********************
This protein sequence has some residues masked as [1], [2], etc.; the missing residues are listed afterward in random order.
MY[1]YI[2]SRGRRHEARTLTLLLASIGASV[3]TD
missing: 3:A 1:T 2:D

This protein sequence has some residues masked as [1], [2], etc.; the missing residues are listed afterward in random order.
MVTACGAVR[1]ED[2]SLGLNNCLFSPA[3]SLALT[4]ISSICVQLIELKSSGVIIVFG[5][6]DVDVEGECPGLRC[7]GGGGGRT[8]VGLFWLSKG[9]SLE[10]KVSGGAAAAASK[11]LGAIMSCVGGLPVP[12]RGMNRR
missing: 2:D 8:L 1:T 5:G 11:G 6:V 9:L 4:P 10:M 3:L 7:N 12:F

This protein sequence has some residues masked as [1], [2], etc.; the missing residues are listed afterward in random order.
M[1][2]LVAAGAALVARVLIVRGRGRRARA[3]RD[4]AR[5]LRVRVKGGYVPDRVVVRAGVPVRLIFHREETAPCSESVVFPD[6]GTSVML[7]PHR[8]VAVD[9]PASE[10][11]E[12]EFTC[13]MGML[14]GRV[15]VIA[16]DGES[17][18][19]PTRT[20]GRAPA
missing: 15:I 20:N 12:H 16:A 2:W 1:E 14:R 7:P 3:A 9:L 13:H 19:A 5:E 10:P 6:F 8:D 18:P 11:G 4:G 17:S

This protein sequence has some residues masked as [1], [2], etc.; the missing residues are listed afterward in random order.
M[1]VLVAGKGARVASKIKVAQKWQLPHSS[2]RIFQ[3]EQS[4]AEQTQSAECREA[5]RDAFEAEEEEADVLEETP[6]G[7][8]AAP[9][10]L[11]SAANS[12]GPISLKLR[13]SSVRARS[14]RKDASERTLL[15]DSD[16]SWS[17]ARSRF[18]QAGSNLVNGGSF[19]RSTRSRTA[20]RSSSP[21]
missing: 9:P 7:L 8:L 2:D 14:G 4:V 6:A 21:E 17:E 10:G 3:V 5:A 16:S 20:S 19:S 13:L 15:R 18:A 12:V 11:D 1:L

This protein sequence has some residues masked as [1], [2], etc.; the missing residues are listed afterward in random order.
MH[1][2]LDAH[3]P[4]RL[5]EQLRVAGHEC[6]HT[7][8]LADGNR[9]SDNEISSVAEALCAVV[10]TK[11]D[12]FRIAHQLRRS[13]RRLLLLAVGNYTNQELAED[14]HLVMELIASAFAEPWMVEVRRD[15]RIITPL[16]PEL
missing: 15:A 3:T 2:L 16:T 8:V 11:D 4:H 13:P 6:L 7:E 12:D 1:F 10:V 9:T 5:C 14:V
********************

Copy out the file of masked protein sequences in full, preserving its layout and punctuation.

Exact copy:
This protein sequence has some residues masked as [1], [2], etc.; the missing residues are listed afterward in random order.
MY[1]YI[2]SRGRRHEARTLTLLLASIGASV[3]TD
missing: 3:A 1:T 2:D

This protein sequence has some residues masked as [1], [2], etc.; the missing residues are listed afterward in random order.
MVTACGAVR[1]ED[2]SLGLNNCLFSPA[3]SLALT[4]ISSICVQLIELKSSGVIIVFG[5][6]DVDVEGECPGLRC[7]GGGGGRT[8]VGLFWLSKG[9]SLE[10]KVSGGAAAAASK[11]LGAIMSCVGGLPVP[12]RGMNRR
missing: 2:D 8:L 1:T 5:G 11:G 6:V 9:L 4:P 10:M 3:L 7:N 12:F

This protein sequence has some residues masked as [1], [2], etc.; the missing residues are listed afterward in random order.
M[1][2]LVAAGAALVARVLIVRGRGRRARA[3]RD[4]AR[5]LRVRVKGGYVPDRVVVRAGVPVRLIFHREETAPCSESVVFPD[6]GTSVML[7]PHR[8]VAVD[9]PASE[10][11]E[12]EFTC[13]MGML[14]GRV[15]VIA[16]DGES[17][18][19]PTRT[20]GRAPA
missing: 15:I 20:N 12:H 16:A 2:W 1:E 14:R 7:P 3:A 9:L 13:H 19:A 5:E 10:P 6:F 8:D 18:P 11:G 4:G 17:S

This protein sequence has some residues masked as [1], [2], etc.; the missing residues are listed afterward in random order.
M[1]VLVAGKGARVASKIKVAQKWQLPHSS[2]RIFQ[3]EQS[4]AEQTQSAECREA[5]RDAFEAEEEEADVLEETP[6]G[7][8]AAP[9][10]L[11]SAANS[12]GPISLKLR[13]SSVRARS[14]RKDASERTLL[15]DSD[16]SWS[17]ARSRF[18]QAGSNLVNGGSF[19]RSTRSRTA[20]RSSSP[21]
missing: 9:P 7:L 8:L 2:D 14:G 4:V 6:A 21:E 17:E 10:G 3:V 5:A 16:S 20:S 19:S 13:L 15:R 18:A 12:V 11:D 1:L

This protein sequence has some residues masked as [1], [2], etc.; the missing residues are listed afterward in random order.
MH[1][2]LDAH[3]P[4]RL[5]EQLRVAGHEC[6]HT[7][8]LADGNR[9]SDNEISSVAEALCAVV[10]TK[11]D[12]FRIAHQLRRS[13]RRLLLLAVGNYTNQELAED[14]HLVMELIASAFAEPWMVEVRRD[15]RIITPL[16]PEL
missing: 15:A 3:T 2:L 16:T 8:V 11:D 4:H 13:P 6:L 7:E 12:D 1:F 10:V 9:T 5:C 14:V